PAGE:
Workers have so many rights to fight for: not only on the job but also for recognition in society. I have participated as an activist many times, joining to support progressive causes: From shouting down George Bush when he came to Ann Arbor in 1983 to marching against the Iraq wars to participating in WTO demonstrations, in Occupy activism, in BLM marches, and in the recent teachers’ march. I also know that marches are low-hanging fruit - workers need an advocate who will work with workers and their representatives to pass strong labor laws and make sure they are implemented well. As mayor I will always stand with workers fighting for their rights.
Bonus question: I met your Executive Director at a conference focused on building a better economic model for our country and I read "Boss Briefing" regularly. It is my #1 political e-mail of all - and I read every word.
7. What would be your top single priority if elected to this office? How would you define success or failure on this issue?
Housing affordability is the most critical issue facing our city. Seattle has become one of the most expensive cities in the country. Over half of renters pay more than they can reasonably afford. Our housing costs are spiraling out of reach, destabilizing our communities with people of color, immigrants, LGBTQ folks and other marginalized communities hit first and hardest. Too many of us are living on the edge, just one unexpected bill away from not making rent and facing eviction. People who work in Seattle should be able to afford to live in Seattle. We have the tools to start fixing this problem; we just need the collective courage to stop favoring the interests of speculators and put people and families first.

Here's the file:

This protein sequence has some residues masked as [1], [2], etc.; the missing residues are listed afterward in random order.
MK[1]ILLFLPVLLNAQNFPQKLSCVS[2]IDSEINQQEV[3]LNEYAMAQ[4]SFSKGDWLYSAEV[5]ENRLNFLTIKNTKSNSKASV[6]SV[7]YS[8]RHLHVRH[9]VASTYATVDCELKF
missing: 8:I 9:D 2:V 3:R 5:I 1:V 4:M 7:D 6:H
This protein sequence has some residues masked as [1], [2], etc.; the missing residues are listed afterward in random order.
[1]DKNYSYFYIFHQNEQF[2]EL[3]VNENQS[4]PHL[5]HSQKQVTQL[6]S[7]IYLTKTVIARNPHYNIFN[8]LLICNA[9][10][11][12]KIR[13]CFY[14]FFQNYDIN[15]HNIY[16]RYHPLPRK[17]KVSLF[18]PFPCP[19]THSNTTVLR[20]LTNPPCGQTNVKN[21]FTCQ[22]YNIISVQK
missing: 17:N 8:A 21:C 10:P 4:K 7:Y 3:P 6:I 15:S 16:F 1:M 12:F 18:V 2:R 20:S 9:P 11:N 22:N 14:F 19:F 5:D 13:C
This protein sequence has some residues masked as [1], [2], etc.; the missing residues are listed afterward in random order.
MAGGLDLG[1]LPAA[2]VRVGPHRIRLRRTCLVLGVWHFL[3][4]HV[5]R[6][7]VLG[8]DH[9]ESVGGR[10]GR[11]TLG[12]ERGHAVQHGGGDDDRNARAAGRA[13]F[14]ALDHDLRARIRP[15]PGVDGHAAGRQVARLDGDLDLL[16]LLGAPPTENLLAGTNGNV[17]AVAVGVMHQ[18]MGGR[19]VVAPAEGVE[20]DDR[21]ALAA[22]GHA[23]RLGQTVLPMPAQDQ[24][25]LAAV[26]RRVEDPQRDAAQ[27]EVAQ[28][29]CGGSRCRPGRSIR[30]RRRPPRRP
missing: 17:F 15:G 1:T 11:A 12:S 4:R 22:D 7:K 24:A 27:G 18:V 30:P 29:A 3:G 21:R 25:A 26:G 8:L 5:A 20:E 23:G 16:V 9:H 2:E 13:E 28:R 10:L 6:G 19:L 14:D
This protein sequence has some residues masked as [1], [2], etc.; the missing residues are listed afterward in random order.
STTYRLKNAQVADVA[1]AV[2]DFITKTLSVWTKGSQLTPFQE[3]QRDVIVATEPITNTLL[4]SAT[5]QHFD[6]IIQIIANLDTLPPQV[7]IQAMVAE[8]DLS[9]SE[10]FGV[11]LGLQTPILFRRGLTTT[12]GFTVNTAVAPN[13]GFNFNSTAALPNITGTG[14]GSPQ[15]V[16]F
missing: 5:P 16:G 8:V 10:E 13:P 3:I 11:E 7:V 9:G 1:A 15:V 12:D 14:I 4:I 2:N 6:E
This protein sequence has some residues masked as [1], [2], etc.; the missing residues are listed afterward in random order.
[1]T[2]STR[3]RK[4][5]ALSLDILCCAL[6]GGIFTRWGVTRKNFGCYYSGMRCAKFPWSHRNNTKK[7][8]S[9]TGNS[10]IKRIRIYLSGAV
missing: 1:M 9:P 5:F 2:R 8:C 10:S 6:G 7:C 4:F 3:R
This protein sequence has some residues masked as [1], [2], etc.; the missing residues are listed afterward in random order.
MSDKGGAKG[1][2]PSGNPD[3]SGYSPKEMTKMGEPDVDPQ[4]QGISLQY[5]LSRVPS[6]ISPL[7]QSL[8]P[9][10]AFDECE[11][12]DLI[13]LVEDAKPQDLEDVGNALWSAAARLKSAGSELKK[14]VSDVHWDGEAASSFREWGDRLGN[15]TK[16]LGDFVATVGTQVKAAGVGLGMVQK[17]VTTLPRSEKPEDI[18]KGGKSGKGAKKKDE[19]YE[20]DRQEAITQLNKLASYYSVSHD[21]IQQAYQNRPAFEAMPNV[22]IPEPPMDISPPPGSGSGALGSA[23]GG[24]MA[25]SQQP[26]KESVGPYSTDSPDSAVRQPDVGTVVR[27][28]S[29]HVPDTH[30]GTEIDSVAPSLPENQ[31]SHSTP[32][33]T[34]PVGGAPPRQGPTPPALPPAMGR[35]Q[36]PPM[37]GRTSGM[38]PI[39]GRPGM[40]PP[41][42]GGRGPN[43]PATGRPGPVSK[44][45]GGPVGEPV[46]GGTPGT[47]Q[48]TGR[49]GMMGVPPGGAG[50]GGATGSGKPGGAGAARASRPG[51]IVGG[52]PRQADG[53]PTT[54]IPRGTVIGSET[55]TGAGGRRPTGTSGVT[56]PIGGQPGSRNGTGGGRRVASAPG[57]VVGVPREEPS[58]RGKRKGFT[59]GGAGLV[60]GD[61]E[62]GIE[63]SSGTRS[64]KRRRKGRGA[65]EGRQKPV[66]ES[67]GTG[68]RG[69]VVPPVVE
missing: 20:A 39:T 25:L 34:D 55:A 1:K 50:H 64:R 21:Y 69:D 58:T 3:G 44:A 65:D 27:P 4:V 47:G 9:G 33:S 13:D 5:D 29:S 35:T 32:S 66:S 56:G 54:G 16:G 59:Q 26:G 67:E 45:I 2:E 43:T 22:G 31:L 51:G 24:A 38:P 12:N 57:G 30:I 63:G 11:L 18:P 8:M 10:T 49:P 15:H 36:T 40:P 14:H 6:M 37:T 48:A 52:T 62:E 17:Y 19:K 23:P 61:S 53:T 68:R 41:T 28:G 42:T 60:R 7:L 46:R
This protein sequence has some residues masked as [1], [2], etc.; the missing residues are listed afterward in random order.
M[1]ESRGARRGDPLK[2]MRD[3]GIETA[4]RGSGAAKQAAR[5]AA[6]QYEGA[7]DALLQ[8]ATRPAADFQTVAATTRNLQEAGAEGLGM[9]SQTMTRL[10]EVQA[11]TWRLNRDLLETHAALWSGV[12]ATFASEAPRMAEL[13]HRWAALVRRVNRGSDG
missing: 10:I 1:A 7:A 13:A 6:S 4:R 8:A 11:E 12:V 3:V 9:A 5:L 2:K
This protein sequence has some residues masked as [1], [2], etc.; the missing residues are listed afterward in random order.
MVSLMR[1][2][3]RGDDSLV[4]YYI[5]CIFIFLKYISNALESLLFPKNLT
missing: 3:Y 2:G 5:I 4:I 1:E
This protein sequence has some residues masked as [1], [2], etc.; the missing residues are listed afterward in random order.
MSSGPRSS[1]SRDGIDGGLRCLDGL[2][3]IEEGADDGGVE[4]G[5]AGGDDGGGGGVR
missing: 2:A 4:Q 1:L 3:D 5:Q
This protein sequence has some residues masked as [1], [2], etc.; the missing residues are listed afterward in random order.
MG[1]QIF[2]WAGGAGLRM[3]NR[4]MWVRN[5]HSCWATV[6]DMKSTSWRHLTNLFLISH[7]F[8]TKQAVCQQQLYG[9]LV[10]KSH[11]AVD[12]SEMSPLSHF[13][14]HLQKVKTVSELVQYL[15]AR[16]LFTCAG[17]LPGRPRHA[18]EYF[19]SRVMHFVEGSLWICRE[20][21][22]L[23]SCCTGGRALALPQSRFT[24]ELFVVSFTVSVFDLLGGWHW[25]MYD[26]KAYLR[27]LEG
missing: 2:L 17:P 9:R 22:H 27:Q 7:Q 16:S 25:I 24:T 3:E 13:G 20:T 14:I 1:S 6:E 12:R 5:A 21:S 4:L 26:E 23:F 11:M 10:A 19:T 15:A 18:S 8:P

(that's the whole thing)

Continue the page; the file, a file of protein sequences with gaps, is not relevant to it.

My solutions are to:
Increase tenants’ rights to provide more protections to renters, and examine best practices for rent stabilization strategies that could work here.
Pro-actively prevent evictions of families with children and safeguard transitional housing for victims of domestic violence.
Implement targeted taxes to deter corporate and non-resident real estate speculation, commercial Airbnb operators, and vacant properties. Targeted taxes can dampen predatory price escalation while providing revenue for the affordable housing we need.
Exponentially expand affordable housing from only 6% of Seattle’s housing market toward a goal of four times this share. To do this, let’s aggressively free up surplus public land for affordable housing, work with Olympia to increase the housing trust fund, organize philanthropy to increase funding to non-profit housing developers, and allocate new progressive taxes (see above) toward public/ non-profit housing.
Pursue viable multifamily low-rise housing options for working people in the “missing middle” like duplexes, rowhouses, backyard cottages, congregate housing, community land trusts, co-ops and co-housing. We need to adjust both the Single Family zoning and the permitting/ SEPA/design review processes so infill developers can pursue a broader range of solutions while working to maintain the cultural character of Seattle’s neighborhoods.
8. What can you do in this office to resist attacks by the Trump Administration on the rights of low-wage workers, who are disproportionately women, people of color, immigrants, and LGBTQ?